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Tuesday, September 6, 2011

We all have vocations

“He called them to himself” Lk 6:13

The call of the Apostles is a simple, but important, moment in the gospel narrative.  Jesus, after praying all night, calls 12 of his disciples and names them apostles, a term that means “sent.”  From the very beginning of Jesus’ public ministry, therefore, there is a sense that the mission of Jesus is bigger than we might have first imagined.  Twelve apostles, all of whom except John were married, will be sent into the world to proclaim the glory of God in Jesus and build the Kingdom. While they might begin with the 12 tribes of Israel, Luke will soon make it clear that their mission is to the entire world, not just to the Jewish community.  Even after acknowledging the magnitude of this mission, there remains in me a nagging question.  What happened to their wives?  

I realize that my question is a modern one, and clearly not the first concern of the gospel writer, but it is important for us I think because marriage is so central of our self understanding as Catholic Christians. This past weekend I had the great privilege and pleasure to meet with a young couple preparing for marriage as well as witness the renewal of vows of a couple married fifty years.  Both couples touched me.     

The young couple’s love is so fresh, so active that I could not help but be delighted with their care for one another and their desire to prepare for marriage with integrity and joy.  As we talked about their marriage ceremony it was clear to me that they wanted their wedding both to witness to their particular love and prepare them for a life together. Their wedding ceremony was not simply a hoop through which they had to jump, but a symbol of what they hoped to become. As we chatted, it became clear to me that the like the apostles, this couple has a mission.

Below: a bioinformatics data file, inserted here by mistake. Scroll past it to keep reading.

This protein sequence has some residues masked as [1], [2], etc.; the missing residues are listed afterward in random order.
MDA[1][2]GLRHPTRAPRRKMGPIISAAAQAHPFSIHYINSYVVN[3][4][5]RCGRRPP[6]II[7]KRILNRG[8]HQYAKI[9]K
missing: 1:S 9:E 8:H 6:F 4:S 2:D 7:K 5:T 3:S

The older couple’s joy was different, and best understood through the lives of their children and grandchildren.  At mass, each of the grandchildren placed a stone or shell in a clear bowl indicating their uniqueness as people and their union as family.  Diverse in personality but one in family was clearly the theme of the day.  More important, as the party moved through the afternoon, the wealth of memories and commitment this marriage has produced were very impressive. It was clear to me from the peace that crept over the gathering of family and friends, that this couple had implanted powerful and lasting values in their children and grandchildren. Be yourself, the air seemed to say, but don’t forget that you are family, that you have a faith and that you have a mission: Proclaim the power of God through your love for one another. With St Paul this couple clearly taught their extended family: "So faith, hope, love remain, these three, but the greatest of these is love." 1 Cor. 13: 13

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